Prenuptial and Mid-Marriage Agreements
If you signed an enforceable prenuptial or mid-marriage agreement with your fiance or spouse, you and your spouse must abide by the agreement. Either agreement is a good way to avoid equitable distribution and secure your wealth.
However, depending on when you signed the agreement, it may not cover all of your assets. In some cases, your spouse may try to get the agreement rescinded. Our experienced high-net-worth divorce attorneys can handle actions when a spouse tries to dispute the agreement.
The Ultimate Goal: Protecting What Matters
Neither spouse hardly ever gets everything he or she wants in a divorce. You must compromise on property division, timesharing for children, and other factors. You’ll have to make some difficult decisions as to what matters the most when it comes to financial factors, such as who gets the marital home and whether you should split the business income or avoid distributing retirement accounts.
You may have a valuable collection you do not want to split up or keep a boat that your spouse may never use, but you use all the time.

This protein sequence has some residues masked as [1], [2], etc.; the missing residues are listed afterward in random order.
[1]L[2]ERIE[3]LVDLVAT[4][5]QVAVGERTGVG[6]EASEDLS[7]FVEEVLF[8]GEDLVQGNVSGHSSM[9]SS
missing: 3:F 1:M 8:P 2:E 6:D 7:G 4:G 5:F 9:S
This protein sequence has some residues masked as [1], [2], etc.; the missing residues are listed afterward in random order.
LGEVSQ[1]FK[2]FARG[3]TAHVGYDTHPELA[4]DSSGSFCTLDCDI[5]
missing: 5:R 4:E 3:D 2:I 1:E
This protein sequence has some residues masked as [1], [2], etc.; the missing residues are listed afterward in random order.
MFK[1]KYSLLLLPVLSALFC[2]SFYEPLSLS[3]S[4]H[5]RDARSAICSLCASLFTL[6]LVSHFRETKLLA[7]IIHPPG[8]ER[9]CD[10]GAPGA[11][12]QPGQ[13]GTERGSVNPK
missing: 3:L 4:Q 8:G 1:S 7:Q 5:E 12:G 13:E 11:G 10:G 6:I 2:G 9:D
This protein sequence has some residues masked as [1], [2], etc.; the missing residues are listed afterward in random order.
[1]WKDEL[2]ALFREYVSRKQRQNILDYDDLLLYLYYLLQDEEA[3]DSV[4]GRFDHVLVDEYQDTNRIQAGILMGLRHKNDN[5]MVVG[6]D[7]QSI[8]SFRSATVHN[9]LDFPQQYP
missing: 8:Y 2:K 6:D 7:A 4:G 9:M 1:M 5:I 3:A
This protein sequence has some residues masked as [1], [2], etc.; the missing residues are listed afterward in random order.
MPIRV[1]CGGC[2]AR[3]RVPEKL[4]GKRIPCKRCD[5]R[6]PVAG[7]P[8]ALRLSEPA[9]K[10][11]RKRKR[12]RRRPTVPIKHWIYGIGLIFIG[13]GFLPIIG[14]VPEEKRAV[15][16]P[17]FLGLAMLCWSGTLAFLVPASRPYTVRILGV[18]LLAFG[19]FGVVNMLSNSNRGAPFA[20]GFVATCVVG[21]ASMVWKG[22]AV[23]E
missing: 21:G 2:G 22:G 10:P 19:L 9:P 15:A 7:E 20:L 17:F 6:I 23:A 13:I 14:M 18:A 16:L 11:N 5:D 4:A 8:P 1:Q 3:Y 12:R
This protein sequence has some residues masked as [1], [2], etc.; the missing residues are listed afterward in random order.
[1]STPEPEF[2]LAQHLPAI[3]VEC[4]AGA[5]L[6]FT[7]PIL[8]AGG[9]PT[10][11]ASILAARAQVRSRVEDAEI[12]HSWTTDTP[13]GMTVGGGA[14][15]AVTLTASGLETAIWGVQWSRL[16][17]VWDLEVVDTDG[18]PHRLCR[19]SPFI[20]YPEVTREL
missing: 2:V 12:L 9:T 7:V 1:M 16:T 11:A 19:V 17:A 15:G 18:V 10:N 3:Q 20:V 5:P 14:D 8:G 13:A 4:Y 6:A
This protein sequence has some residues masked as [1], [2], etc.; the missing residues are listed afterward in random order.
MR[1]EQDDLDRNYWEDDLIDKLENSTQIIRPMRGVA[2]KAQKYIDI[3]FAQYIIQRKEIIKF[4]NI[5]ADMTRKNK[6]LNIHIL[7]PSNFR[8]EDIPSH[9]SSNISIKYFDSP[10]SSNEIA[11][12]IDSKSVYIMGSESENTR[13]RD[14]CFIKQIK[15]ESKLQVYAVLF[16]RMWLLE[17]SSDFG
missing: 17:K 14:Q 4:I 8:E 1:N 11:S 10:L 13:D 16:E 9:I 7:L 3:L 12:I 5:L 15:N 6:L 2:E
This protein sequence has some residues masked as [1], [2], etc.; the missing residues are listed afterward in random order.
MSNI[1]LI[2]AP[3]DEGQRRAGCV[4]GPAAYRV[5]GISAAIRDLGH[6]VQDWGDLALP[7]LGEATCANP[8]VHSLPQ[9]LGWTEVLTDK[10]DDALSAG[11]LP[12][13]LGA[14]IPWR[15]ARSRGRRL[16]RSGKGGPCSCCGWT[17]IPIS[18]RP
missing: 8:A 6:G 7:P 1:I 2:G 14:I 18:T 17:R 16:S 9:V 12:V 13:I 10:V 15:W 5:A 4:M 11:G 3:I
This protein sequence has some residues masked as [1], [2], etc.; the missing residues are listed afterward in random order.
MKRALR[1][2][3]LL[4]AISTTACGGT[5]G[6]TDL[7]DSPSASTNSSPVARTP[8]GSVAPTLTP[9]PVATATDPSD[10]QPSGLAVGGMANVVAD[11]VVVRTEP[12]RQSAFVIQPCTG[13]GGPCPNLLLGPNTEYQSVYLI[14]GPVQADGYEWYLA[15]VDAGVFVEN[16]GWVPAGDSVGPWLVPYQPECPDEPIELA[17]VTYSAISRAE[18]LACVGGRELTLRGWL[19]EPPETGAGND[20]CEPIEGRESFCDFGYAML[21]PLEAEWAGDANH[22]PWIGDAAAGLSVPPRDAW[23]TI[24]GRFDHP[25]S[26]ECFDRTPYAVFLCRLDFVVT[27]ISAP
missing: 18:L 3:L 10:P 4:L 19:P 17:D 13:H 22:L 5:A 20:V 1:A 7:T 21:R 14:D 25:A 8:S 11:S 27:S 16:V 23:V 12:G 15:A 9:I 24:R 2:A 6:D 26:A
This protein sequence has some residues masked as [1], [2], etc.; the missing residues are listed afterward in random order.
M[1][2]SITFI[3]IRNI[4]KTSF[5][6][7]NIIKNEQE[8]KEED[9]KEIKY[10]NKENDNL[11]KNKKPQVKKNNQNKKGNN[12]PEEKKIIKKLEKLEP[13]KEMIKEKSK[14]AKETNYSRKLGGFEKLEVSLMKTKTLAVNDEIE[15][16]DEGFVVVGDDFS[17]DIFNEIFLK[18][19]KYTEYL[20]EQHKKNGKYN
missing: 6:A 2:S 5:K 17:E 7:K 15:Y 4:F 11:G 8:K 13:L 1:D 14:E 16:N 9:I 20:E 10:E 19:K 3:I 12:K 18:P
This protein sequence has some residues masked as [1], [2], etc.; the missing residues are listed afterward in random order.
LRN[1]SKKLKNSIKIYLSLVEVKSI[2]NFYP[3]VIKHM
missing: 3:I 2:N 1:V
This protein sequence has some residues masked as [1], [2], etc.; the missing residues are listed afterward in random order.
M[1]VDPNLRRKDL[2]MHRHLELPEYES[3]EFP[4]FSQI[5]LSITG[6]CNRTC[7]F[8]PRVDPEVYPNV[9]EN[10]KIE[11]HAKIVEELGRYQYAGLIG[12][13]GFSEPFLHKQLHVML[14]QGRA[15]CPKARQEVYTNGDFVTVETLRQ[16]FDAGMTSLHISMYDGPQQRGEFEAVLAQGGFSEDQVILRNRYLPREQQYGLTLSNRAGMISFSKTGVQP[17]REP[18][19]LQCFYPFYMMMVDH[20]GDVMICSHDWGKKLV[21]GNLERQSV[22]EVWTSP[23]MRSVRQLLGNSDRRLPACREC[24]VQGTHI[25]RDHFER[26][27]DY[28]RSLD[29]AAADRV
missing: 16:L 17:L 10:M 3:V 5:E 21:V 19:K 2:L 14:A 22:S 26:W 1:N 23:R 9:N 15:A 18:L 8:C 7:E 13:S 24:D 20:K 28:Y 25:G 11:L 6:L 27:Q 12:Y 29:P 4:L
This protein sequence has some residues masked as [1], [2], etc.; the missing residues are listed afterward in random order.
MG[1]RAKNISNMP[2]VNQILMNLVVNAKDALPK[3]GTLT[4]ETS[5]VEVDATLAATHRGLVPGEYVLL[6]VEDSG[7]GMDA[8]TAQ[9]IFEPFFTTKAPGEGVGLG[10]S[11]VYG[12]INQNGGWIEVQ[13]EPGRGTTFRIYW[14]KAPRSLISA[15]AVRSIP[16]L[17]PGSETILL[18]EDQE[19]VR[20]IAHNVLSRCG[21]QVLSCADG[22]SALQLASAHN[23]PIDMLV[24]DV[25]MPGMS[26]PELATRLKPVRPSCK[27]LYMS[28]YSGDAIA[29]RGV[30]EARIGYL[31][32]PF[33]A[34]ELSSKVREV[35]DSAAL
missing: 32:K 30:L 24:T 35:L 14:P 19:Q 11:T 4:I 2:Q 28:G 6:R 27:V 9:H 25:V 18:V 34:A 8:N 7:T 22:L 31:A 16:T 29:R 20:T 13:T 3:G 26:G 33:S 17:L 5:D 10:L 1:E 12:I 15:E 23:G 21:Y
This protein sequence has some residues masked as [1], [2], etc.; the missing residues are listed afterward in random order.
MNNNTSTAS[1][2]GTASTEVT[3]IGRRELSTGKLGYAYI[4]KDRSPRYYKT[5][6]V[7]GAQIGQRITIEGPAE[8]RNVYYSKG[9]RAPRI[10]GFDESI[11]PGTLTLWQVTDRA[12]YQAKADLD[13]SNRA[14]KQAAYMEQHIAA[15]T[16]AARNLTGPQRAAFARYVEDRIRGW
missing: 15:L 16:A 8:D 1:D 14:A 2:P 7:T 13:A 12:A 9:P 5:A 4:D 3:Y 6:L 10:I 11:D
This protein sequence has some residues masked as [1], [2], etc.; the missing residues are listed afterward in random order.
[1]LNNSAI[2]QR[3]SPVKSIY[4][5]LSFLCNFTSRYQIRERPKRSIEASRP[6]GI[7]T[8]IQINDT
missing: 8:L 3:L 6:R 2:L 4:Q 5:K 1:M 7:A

In other cases, the value of an asset could significantly increase while the value of a potential trade could stay the same or decrease. We can help you create a strategy that best protects the assets you keep and ensure that if there are trades, they are fair. For example, if your spouse wants to keep the marital home and give you a vacation home, we’ll look at future property valuation to determine if the trade is fair. The vacation property may not increase in value as much or as quickly as the marital home – that would be an unfair trade.
If you were served divorce papers or are planning on divorcing and you have a high net worth, contact a Hackensack high-net-worth divorce attorney to help protect your interests.